Star Trek: Discovery has become essential television

Back at the start of Star Trek: Discovery (abbreviated to STD which will never stop being funny)  I was cautiously optimistic about it. We’re now nearly halfway through the first season and I think I can safely say this is the best bit of Star Trek we’ve had since Deep Space 9. This Cracked article covers many of the reasons why this series is head and shoulders above expectations, though I’d not say it was the ‘best ever made’ as the series has a long time to go with a second season confirmed and a third likely.

Every Star Trek series has reflected the times. The original series reflected much of the upheaval of the 1960’s, Next Generation was at times very 90’s, DS9 dealt with a post Cold War world and threats coming from religious fanatics which predicted the future a tad. Even Voyager and the mainly terrible Enterprise occasionally had some depth in them. STD is different because the crew aren’t perfect human beings, nor are they the cardboard cut-outs of the last few films.

Take Captain Lorca (wonderfully played by Jeremy Isaacs) who is the warrior the Federation needs in their war against the Klingons.

He’s also a psychopath who is out of control and has only been saved from being locked up because his admiral has been captured by the Klingons. So Lorca is free to scheme and plot.

Lorca though isn’t the main character. That’s Sonequa Martin-Green’s Michael Burnham who starts as a first officer, before starting a war which is killing millions. It’s Burnham’s story we’re following which is STD’s strongest and weakest point. Strong because it means we have a character taking us on their story. Weak because it means the focus on the ensemble (I especially like Cadet Tilly) is lesser which is a shame as this is a strong support cast.

There are problems. The supporting cast are sometimes neglected, the scripts sometimes have holes in them and by keeping most of the action focused on the Discovery we have no idea of how the war is affecting the galaxy barring the odd passing mention. The positives outweigh the negatives. Star Trek needed a kick up the arse as well as being redesigned while still remaining familiar while still being Star Trek, and on the whole they’ve done that. Of course a section of fans are crying like the man-babies they are that ‘it doesn’t look like the Kirk era’, or ‘do we need a female lead’, but it’s easy enough to ignore most of this as wankers crying about a programme not being endless fan-service.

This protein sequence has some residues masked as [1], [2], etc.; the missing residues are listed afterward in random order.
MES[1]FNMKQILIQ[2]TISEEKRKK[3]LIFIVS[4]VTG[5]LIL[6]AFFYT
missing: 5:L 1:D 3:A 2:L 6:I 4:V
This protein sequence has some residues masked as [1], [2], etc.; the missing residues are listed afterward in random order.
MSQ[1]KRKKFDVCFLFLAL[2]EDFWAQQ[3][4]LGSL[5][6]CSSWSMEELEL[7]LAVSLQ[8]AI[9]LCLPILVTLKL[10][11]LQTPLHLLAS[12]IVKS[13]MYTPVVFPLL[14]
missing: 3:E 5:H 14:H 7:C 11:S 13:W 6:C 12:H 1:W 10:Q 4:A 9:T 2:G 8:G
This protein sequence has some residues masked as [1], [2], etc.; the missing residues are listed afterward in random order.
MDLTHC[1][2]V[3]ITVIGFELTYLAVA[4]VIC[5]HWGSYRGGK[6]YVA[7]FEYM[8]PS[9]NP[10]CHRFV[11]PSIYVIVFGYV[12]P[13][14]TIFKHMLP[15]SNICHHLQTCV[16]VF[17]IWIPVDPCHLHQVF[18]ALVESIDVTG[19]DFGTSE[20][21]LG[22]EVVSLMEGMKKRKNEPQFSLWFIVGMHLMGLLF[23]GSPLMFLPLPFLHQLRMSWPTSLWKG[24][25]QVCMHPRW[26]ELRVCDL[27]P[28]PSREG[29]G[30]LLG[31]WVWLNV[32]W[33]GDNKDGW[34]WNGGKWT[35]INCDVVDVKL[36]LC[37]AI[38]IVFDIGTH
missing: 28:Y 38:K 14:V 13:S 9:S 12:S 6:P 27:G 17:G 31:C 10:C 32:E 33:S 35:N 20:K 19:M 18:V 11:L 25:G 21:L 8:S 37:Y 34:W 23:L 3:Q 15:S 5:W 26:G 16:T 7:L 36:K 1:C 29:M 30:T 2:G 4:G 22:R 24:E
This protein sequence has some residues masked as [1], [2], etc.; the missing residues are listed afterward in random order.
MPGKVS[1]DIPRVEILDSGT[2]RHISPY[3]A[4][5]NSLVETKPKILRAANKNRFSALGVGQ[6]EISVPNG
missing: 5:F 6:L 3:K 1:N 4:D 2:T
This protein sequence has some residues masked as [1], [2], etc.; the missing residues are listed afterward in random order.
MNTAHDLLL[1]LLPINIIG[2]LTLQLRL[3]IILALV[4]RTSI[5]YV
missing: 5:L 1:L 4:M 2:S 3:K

Then of course there’s the prudes and religious loons whining about the programme’s use of the word ‘fucking’.

But they too can be ignored.

Star Trek: Discovery isn’t perfect.It needs work, but a Trek series that I want to watch each week in 2017 is a nice thing, and I hope the programme improves and continues to try new things because this is what Star Trek should do. The series is being shown on Netflix here in the UK. Go try it out.

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What I thought of Star Trek: Discovery

The new Star Trek series, Discovery, has two shiny new episodes on Netflix and it really is interesting viewing purely for the fact it tries to do something different with the concept while at the same time ticking off as many boxes you’d expect from a Star Trek series as you can imagine in around 90 minutes.

Sonequa Martin-Green stars as Michael Burnham, the first officer of the USS Shenzhou, a starship commanded by Michelle Yeoh’s Captain Georgiou.

Martin-Green plays Yeoh’s first officer and this shift in focus from the captain to a member of the crew pays off right away in that Star Trek: Discovery feels different. We’re not having a story told through the eyes of a captain, but rather a first officer, and one that is related to the original series Mr Spock.  So from the start everything is familiar but slightly new, fresher and it feels better rather than just go through the motions which considering the jaw-dropping amount of executive producers on the programme it’s a wonder the show actually got made in the first place.

Thankfully the names of Nicholas Meyer (director of Star Trek’s best two films, The Wrath of Khan and The Undiscovered Country) and Brian Fuller (ex of Hannibal) show there isn’t just someone who gets what Star Trek should be, but someone who gets how to make a series work.